The exception to the above comes with GBP payments. Because most banks in the UK do process transfers on the weekend, Wise will include weekend days. For example, a GBP to EUR transfer (a 24-hour rate guarantee) created on Friday at 5pm will be guaranteed until 5pm on Saturday.
After Wise receives your funds, these will usually arrive at the destination bank account within two business days (many transfers will be same-day), although it can take longer depending on the currencies involved (additional security checks may be required), on the time of day you make your transfer and on the timing of national holidays.
Before you confirm any order, Wise gives you a chance to review it, and this review includes the “should arrive by” date.
Readers will be pleased to learn that Wise is a highly regulated firm. As of 2019, it is regulated by financial authorities in the US, UK, EEA, Singapore, New Zealand, Japan, Australia, Hong Kong and Canada.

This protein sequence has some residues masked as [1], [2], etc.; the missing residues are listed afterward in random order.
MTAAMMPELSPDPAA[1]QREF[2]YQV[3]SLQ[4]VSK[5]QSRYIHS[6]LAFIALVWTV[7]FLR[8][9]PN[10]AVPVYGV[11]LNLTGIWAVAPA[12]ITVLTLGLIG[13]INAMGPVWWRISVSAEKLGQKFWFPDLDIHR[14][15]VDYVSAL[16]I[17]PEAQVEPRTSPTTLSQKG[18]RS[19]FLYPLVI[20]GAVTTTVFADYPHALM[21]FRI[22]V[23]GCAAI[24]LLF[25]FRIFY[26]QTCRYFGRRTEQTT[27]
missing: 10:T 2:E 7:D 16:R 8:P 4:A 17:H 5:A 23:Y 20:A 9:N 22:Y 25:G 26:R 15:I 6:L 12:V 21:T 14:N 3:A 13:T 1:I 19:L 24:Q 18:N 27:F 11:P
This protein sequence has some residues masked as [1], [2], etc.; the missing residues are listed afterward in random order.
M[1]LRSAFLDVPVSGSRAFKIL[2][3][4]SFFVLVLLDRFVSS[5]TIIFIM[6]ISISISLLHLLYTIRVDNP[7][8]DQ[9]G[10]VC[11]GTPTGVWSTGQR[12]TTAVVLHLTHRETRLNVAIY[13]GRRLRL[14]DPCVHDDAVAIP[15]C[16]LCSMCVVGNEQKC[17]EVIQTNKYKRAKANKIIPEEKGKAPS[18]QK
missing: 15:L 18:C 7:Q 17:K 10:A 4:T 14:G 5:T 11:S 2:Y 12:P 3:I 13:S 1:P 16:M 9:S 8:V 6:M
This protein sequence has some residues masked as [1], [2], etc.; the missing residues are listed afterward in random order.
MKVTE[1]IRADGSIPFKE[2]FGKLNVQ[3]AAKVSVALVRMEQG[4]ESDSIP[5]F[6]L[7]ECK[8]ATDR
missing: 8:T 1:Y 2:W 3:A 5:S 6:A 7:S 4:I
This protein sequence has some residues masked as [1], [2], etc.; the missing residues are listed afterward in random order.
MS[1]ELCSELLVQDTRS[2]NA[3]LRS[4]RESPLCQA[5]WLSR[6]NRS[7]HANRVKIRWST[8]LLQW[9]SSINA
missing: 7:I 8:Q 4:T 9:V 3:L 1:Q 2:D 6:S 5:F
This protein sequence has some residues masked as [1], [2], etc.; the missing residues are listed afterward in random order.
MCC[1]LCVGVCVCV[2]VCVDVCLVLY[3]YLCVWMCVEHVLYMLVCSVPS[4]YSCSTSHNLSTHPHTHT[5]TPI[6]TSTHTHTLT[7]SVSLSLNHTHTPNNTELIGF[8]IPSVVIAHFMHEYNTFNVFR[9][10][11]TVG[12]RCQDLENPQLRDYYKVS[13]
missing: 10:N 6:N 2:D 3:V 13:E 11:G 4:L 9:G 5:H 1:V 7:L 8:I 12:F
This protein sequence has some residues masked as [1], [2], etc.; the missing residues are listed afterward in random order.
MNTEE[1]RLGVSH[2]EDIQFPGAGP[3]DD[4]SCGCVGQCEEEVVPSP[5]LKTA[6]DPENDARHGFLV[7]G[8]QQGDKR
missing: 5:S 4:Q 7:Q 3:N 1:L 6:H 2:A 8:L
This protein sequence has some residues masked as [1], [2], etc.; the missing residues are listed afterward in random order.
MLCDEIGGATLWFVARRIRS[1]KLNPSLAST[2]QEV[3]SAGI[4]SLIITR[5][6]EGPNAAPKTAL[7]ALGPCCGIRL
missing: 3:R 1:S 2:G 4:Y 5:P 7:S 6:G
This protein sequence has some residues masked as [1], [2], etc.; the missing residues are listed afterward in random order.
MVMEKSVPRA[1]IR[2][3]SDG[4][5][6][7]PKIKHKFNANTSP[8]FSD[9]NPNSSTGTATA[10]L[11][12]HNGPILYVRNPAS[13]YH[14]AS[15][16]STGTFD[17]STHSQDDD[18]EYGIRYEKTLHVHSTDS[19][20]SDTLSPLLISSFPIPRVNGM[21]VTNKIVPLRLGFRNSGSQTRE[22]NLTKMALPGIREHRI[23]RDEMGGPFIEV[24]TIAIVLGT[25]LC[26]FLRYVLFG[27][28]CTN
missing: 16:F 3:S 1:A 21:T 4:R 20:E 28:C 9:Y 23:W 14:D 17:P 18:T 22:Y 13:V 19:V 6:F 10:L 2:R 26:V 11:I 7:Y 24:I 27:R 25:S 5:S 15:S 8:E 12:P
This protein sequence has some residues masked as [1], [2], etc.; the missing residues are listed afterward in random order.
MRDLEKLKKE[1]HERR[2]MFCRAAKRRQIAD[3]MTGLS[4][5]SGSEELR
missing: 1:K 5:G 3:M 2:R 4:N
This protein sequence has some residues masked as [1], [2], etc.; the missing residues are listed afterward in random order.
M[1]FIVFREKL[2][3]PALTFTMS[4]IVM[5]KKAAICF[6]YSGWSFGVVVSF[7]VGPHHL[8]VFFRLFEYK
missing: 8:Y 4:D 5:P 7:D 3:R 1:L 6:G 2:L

Importantly, in order to meet the requirements of regulators, Wise must separate your money from theirs, which means that in the highly unlikely event that Wise goes to pot, your money will be returned.
Wise deploys a number of measures aimed at protecting your account; these include a 2-step login and Transport Layer Security encryption to protect transactions and all communications with the company. Wise also monitors accounts and customer profiles for unusual activity.
For the majority of currencies, you will need to send funds to Wise from a bank account. For some currencies, you will be offered alternative funding methods including debit and credit cards (Visa, Mastercard and Maestro), Apple Pay or Android Pay, and if you are in one of the participating European countries, SOFORT. Be aware that alternative funding methods may incur additional charges.